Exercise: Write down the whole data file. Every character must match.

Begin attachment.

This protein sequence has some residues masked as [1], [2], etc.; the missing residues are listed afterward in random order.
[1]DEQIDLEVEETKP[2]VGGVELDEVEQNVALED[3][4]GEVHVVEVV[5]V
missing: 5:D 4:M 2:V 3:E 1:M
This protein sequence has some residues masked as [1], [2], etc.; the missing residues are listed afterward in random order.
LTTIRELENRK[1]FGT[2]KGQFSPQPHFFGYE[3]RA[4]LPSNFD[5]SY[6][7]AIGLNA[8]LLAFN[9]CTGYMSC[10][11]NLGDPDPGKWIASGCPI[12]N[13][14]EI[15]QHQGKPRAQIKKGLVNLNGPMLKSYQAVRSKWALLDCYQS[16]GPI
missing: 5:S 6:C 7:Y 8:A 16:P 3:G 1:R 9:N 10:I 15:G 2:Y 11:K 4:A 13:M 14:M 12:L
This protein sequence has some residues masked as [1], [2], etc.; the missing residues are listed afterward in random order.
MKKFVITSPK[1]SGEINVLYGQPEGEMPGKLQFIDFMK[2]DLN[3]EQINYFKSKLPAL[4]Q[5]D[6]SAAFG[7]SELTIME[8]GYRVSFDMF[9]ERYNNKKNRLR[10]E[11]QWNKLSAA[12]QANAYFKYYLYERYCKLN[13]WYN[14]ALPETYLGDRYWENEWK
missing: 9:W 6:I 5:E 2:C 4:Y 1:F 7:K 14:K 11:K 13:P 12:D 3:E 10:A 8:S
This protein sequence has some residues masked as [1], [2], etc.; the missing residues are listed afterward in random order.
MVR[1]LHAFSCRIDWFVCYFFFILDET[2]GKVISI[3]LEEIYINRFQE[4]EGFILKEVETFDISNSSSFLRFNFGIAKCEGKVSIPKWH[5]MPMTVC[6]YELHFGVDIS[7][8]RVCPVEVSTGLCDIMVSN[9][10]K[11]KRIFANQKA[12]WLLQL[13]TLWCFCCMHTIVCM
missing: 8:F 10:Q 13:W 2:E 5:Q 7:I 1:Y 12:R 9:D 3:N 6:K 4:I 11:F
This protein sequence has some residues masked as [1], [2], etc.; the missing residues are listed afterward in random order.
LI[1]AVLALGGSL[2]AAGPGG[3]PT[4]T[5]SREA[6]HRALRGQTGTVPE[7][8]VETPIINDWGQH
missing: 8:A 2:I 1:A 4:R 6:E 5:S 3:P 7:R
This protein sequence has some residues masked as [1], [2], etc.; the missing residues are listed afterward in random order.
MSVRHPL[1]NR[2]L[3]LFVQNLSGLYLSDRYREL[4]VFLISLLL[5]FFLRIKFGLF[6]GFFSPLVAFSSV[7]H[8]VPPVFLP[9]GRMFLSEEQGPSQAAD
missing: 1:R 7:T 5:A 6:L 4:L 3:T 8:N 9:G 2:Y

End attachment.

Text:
This protein sequence has some residues masked as [1], [2], etc.; the missing residues are listed afterward in random order.
[1]DEQIDLEVEETKP[2]VGGVELDEVEQNVALED[3][4]GEVHVVEVV[5]V
missing: 5:D 4:M 2:V 3:E 1:M
This protein sequence has some residues masked as [1], [2], etc.; the missing residues are listed afterward in random order.
LTTIRELENRK[1]FGT[2]KGQFSPQPHFFGYE[3]RA[4]LPSNFD[5]SY[6][7]AIGLNA[8]LLAFN[9]CTGYMSC[10][11]NLGDPDPGKWIASGCPI[12]N[13][14]EI[15]QHQGKPRAQIKKGLVNLNGPMLKSYQAVRSKWALLDCYQS[16]GPI
missing: 5:S 6:C 7:Y 8:A 16:P 3:G 1:R 9:N 10:I 15:G 2:Y 11:K 4:A 13:M 14:M 12:L
This protein sequence has some residues masked as [1], [2], etc.; the missing residues are listed afterward in random order.
MKKFVITSPK[1]SGEINVLYGQPEGEMPGKLQFIDFMK[2]DLN[3]EQINYFKSKLPAL[4]Q[5]D[6]SAAFG[7]SELTIME[8]GYRVSFDMF[9]ERYNNKKNRLR[10]E[11]QWNKLSAA[12]QANAYFKYYLYERYCKLN[13]WYN[14]ALPETYLGDRYWENEWK
missing: 9:W 6:I 5:E 2:C 4:Y 1:F 7:K 14:K 11:K 13:P 12:D 3:E 10:A 8:S
This protein sequence has some residues masked as [1], [2], etc.; the missing residues are listed afterward in random order.
MVR[1]LHAFSCRIDWFVCYFFFILDET[2]GKVISI[3]LEEIYINRFQE[4]EGFILKEVETFDISNSSSFLRFNFGIAKCEGKVSIPKWH[5]MPMTVC[6]YELHFGVDIS[7][8]RVCPVEVSTGLCDIMVSN[9][10]K[11]KRIFANQKA[12]WLLQL[13]TLWCFCCMHTIVCM
missing: 8:F 10:Q 13:W 2:E 5:Q 7:I 1:Y 12:R 9:D 3:N 6:K 4:I 11:F
This protein sequence has some residues masked as [1], [2], etc.; the missing residues are listed afterward in random order.
LI[1]AVLALGGSL[2]AAGPGG[3]PT[4]T[5]SREA[6]HRALRGQTGTVPE[7][8]VETPIINDWGQH
missing: 8:A 2:I 1:A 4:R 6:E 5:S 3:P 7:R
This protein sequence has some residues masked as [1], [2], etc.; the missing residues are listed afterward in random order.
MSVRHPL[1]NR[2]L[3]LFVQNLSGLYLSDRYREL[4]VFLISLLL[5]FFLRIKFGLF[6]GFFSPLVAFSSV[7]H[8]VPPVFLP[9]GRMFLSEEQGPSQAAD
missing: 1:R 7:T 5:A 6:L 4:L 3:T 8:N 9:G 2:Y